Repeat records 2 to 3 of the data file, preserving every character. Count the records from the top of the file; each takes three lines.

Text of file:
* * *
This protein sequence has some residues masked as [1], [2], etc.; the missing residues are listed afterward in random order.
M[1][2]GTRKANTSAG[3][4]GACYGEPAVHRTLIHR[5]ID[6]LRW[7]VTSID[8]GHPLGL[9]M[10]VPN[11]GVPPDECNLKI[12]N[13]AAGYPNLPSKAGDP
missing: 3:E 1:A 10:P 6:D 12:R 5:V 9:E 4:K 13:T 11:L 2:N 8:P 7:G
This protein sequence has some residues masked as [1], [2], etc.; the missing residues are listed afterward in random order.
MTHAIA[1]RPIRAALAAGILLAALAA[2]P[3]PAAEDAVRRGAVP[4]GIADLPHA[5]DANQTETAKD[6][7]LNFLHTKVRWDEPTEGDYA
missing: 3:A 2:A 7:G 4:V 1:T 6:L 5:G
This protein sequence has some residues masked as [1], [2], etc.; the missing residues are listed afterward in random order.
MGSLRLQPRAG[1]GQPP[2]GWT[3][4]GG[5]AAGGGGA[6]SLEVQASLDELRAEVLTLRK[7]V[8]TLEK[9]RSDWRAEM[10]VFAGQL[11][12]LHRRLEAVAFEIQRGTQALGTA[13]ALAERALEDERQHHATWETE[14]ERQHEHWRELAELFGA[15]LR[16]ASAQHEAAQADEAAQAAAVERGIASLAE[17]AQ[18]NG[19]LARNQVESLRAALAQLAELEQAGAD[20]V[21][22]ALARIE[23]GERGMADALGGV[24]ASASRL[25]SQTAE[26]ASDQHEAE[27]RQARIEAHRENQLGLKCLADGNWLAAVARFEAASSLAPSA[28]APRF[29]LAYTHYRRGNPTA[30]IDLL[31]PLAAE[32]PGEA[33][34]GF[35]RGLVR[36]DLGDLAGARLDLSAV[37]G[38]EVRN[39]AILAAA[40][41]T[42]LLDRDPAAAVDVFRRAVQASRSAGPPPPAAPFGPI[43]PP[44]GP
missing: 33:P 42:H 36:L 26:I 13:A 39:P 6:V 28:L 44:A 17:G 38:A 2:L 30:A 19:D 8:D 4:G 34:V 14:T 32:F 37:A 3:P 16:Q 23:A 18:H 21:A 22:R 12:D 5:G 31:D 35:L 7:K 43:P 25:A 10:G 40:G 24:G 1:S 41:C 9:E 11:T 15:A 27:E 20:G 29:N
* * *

This protein sequence has some residues masked as [1], [2], etc.; the missing residues are listed afterward in random order.
MTHAIA[1]RPIRAALAAGILLAALAA[2]P[3]PAAEDAVRRGAVP[4]GIADLPHA[5]DANQTETAKD[6][7]LNFLHTKVRWDEPTEGDYA
missing: 3:A 2:A 7:G 4:V 1:T 6:L 5:G
This protein sequence has some residues masked as [1], [2], etc.; the missing residues are listed afterward in random order.
MGSLRLQPRAG[1]GQPP[2]GWT[3][4]GG[5]AAGGGGA[6]SLEVQASLDELRAEVLTLRK[7]V[8]TLEK[9]RSDWRAEM[10]VFAGQL[11][12]LHRRLEAVAFEIQRGTQALGTA[13]ALAERALEDERQHHATWETE[14]ERQHEHWRELAELFGA[15]LR[16]ASAQHEAAQADEAAQAAAVERGIASLAE[17]AQ[18]NG[19]LARNQVESLRAALAQLAELEQAGAD[20]V[21][22]ALARIE[23]GERGMADALGGV[24]ASASRL[25]SQTAE[26]ASDQHEAE[27]RQARIEAHRENQLGLKCLADGNWLAAVARFEAASSLAPSA[28]APRF[29]LAYTHYRRGNPTA[30]IDLL[31]PLAAE[32]PGEA[33][34]GF[35]RGLVR[36]DLGDLAGARLDLSAV[37]G[38]EVRN[39]AILAAA[40][41]T[42]LLDRDPAAAVDVFRRAVQASRSAGPPPPAAPFGPI[43]PP[44]GP
missing: 33:P 42:H 36:L 26:I 13:A 39:P 6:V 28:L 44:A 17:G 38:A 2:L 30:A 19:D 8:D 4:G 34:V 14:T 32:F 37:A 3:P 16:Q 23:A 18:H 21:A 22:R 12:D 5:G 31:D 35:L 7:K 43:P 25:A 10:G 40:G 24:G 1:S 41:C 9:E 11:T 15:A 27:E 20:G 29:N